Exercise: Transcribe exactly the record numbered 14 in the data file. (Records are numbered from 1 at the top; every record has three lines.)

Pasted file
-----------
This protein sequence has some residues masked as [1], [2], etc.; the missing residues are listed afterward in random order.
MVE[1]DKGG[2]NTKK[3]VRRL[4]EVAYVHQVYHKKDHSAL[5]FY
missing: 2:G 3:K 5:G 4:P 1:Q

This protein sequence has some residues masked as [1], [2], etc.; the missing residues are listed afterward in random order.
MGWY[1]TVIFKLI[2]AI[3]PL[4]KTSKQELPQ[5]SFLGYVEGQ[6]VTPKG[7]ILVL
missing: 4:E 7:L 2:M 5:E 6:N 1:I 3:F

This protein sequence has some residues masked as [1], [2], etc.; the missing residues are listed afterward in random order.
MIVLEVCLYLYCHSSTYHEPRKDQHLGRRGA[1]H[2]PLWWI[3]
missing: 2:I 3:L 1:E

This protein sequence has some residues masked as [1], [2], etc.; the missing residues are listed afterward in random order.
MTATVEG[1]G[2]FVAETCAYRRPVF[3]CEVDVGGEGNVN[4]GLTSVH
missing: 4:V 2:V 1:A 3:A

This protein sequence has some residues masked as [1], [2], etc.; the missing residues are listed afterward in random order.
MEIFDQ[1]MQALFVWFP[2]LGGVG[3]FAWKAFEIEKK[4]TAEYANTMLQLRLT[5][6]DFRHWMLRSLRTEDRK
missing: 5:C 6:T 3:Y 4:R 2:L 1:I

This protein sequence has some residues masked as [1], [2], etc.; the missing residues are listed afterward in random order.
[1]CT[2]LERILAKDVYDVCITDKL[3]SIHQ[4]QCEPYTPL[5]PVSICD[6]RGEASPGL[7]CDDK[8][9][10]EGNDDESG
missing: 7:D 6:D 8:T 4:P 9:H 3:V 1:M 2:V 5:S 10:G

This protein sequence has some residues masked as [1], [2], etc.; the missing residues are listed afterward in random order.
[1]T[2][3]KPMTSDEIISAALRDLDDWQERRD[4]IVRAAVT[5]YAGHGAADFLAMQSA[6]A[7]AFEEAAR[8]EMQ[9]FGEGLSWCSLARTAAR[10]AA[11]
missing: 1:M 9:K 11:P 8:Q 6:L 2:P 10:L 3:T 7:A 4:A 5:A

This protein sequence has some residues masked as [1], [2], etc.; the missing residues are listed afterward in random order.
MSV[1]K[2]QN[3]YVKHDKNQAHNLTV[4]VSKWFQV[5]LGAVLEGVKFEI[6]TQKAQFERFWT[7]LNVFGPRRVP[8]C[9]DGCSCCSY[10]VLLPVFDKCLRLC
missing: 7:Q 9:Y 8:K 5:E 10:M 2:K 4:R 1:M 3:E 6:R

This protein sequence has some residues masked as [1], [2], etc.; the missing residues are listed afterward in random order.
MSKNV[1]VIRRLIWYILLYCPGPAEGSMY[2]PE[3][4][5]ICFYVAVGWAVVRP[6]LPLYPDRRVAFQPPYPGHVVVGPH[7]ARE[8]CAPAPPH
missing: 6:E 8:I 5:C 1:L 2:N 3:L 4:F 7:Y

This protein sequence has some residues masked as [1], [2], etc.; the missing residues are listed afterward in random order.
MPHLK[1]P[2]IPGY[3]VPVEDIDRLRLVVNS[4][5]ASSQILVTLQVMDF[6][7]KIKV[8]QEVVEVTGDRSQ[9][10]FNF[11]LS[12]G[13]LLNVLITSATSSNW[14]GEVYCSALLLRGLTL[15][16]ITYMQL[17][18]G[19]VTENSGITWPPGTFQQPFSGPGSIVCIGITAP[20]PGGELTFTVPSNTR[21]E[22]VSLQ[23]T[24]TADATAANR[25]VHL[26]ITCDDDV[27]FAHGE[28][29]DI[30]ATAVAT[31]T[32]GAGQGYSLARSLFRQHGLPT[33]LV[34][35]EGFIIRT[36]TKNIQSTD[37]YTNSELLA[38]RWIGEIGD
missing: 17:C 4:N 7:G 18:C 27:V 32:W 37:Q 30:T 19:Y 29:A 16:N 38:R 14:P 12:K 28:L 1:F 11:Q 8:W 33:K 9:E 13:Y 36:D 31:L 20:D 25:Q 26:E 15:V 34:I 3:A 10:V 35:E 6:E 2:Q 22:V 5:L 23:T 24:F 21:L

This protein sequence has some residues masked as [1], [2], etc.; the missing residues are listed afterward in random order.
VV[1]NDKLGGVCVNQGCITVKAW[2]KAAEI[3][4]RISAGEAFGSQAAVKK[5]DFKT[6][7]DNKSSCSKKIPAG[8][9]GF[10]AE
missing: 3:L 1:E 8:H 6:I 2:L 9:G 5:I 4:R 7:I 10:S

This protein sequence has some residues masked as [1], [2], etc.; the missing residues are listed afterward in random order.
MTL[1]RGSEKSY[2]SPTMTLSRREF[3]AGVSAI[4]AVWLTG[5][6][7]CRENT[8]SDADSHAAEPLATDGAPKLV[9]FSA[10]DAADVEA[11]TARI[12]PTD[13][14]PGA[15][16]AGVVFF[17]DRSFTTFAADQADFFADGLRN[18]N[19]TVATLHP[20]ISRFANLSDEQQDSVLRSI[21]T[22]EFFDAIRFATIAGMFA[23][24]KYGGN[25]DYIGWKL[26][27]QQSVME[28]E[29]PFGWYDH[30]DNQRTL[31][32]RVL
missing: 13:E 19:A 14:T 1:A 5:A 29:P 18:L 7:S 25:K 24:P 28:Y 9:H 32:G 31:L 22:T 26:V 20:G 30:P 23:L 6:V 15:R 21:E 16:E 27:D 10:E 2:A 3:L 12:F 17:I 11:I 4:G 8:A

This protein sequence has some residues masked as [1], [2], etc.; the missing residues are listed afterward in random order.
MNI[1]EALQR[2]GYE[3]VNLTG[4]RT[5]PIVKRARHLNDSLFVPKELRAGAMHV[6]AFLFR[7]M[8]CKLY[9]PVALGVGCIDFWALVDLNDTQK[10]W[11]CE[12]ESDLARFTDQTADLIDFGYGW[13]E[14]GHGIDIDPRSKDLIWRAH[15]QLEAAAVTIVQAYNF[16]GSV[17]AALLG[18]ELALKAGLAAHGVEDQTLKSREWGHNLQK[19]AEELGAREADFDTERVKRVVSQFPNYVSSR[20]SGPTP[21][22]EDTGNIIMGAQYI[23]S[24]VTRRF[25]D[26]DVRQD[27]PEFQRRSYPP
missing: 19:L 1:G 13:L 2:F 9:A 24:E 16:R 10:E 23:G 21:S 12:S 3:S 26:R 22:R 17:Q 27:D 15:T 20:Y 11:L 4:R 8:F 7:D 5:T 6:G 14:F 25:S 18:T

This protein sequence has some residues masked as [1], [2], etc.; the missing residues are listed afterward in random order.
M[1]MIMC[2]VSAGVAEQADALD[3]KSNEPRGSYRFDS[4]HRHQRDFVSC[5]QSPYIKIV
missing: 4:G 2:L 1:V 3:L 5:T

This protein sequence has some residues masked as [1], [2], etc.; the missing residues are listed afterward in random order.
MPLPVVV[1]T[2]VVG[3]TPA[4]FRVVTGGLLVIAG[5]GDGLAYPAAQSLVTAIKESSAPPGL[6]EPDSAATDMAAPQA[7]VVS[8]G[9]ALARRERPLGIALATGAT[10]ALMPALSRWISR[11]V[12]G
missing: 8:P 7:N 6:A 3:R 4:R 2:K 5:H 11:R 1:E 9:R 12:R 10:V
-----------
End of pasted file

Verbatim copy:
This protein sequence has some residues masked as [1], [2], etc.; the missing residues are listed afterward in random order.
M[1]MIMC[2]VSAGVAEQADALD[3]KSNEPRGSYRFDS[4]HRHQRDFVSC[5]QSPYIKIV
missing: 4:G 2:L 1:V 3:L 5:T